Redesigned this Spring, the 2000 Neon has more interior room, a quieter ride, more standard equipment, a bigger trunk and a new 5 year/100,000 km powertrain warranty. Prices now start at $17,995.
New Neon goes upmarket – adds 5-year powertrain warranty
With a base price of $17,995, the second-generation 2000 Chrysler Neon has evolved into a more expensive, better-equipped, more refined, and roomier compact sedan. The base model, now called LE, is equivalent to last year’s mid-level Highline model, and includes such standard equipment as air conditioning, AM/FM/cassette with six speakers, 60/40 folding rear seat, and body-coloured bumpers. In addition, a new five year/100,000 kilometre powertrain warranty is now standard on all Neons, making this the first domestic car to match the five year powertrain warranties offered by most import competitors.
Even so, the new Neon is about a thousand dollars more than the 1999 Highline, putting it into a higher price class than the previous model. The disappearance of the entry-level Neon leads me to speculate that Chrysler may be planning a new entry-level car, perhaps based on the Pronto concept car unveiled at auto shows a couple of years ago.
The new Neon is now called the Chrysler Neon. Dodge and Plymouth Neons are no longer available because under Chrysler’s new branding strategy, Dodge is concentrating on trucks only (except for the Viper), and Plymouth has shed all of its models except the Prowler. But don’t worry about finding a dealership that sells Neons: Chrysler cars are now sold at just about every Chrysler/Dodge/Plymouth/Jeep dealer.
The 2000 Neon is offered with one body style and one engine: a four-door sedan with a 132 horsepower SOHC, 16 valve 2.0 litre four cylinder engine, the latter a refined version of last year’s base engine. The Neon’s DOHC 2.0 litre engine and 2-door body style have been axed this year, but may return next year.
While slightly bigger than the previous Neon, the new model doesn’t appear to be any bigger from the outside. The overall length has increased 66 mm (2.6 in.), the wheelbase has been stretched by 25 mm (1 inch), and the track (width between the wheels) is also slightly wider. As well, the base of the windshield has been moved forwards by 76 mm (3 inches).
The net result is a bigger passenger compartment, particularly in the rear where there is more headroom and shoulder room. To make getting in and out easier and to improve outward visibility, the passenger seats have been raised by 13 mm (0.5 inches). The trunk is also 10% bigger.
A redesigned interior features a centrally positioned console that’s closer to the driver, easier-to-see gauges, a new headlight switch on the stalk instead of the dash, and larger rotary controls for the heater/air conditioner. New front seats offer more lateral support than the previous seats.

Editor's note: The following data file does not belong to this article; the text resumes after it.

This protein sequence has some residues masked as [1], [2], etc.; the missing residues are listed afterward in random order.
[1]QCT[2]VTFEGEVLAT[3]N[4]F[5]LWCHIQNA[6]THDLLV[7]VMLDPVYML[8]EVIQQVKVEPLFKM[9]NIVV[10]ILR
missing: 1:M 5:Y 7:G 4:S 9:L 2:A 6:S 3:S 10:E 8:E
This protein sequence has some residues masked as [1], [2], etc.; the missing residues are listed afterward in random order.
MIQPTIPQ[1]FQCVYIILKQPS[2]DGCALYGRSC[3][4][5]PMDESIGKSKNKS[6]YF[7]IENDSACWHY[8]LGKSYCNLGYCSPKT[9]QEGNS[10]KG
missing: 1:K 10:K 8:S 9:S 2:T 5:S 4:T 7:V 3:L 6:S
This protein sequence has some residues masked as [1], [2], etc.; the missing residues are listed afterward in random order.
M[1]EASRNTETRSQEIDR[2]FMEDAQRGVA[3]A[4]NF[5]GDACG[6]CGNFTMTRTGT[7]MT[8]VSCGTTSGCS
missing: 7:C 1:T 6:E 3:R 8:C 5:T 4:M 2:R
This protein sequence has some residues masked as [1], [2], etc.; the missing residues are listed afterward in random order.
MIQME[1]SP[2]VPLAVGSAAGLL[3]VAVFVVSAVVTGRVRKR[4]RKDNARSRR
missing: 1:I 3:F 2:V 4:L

Outward visibility is unobstructed by pillars, but the Neon’s sharply sloping hood and high rear window make it impossible to see the front of the car or the rear deck, making it difficult to judge distances when parking. The previous Neon had the same problem.
In redesigning, the Neon, Chrysler engineers addressed some of the Neon’s problem areas, in particular noise and vibration from the powertrain. New engine mounts, more sound insulation, a new air induction system, and a significantly stiffer body have reduced interior noise and vibration. In addition, new framed doors replace the frameless doors of the original Neon, reducing wind noise and vibration at higher speeds.
To improve the ride and reduce the chance of ‘bottoming out’ over bumps at high speed, the Neon’s ride height was raised slightly. Since a higher ride height detracts from handling, the new Neon has a new standard rear anti-sway bars and revised shock absorber valving to compensate.
The powertrain remains basically the same as before: a single overhead cam, 16 valve 2.0 litre four cylinder engine with 132 horsepower mated to a standard five-speed manual or optional 3-speed automatic transmission. While most of the Neon’s competitors offer optional 4-speed automatic transmissions, the Neon’s three-speed automatic has been retained. This is still a good transmission, though. It offers smooth shifts and a final drive ratio that allows reasonably low engine speeds at highway speeds.
With its fully independent suspension and a fairly wide track, the Neon remains a fun-to-drive, good-handling sedan. Standard front disc/rear drum brakes, now slightly larger, offer excellent stopping distances. Four wheel disc brakes with ABS are available as an option. One complaint: there’s no locking filler door or gas cap.
Standard equipment on base LE models includes power steering, AM/FM/cassette with six speakers, air conditioning, 60/40 split folding rear seat, floor console with armrest, four cupholders, 12 volt power outlet, variable intermittent wipers, tilt steering wheel, body-coloured bumpers, and 14 inch tires. LE optional features include three-speed automatic transmission, single CD player, tachometer, power windows and door locks, white-faced gauges, and anti-lock brakes with traction control.
Neon LX models add standard 15 inch tires, front fog lamps, power windows in the front doors, power door locks, remote keyless entry with panic alarm, tachometer, leather-wrapped steering wheel and shifter knob, power heated mirrors, rear head restraints, and front lumbar adjustment. Optional features are alloy wheels, anti-lock brakes, and traction control.
Is the 2000 Neon worth the extra money? With a longer powertrain warranty, the Neon has an advantage over domestic cars like the Chevrolet Cavalier, Ford Escort, and Saturn SL2, and compares well, feature-for-feature, with imports like the Honda Civic and Toyota Corolla.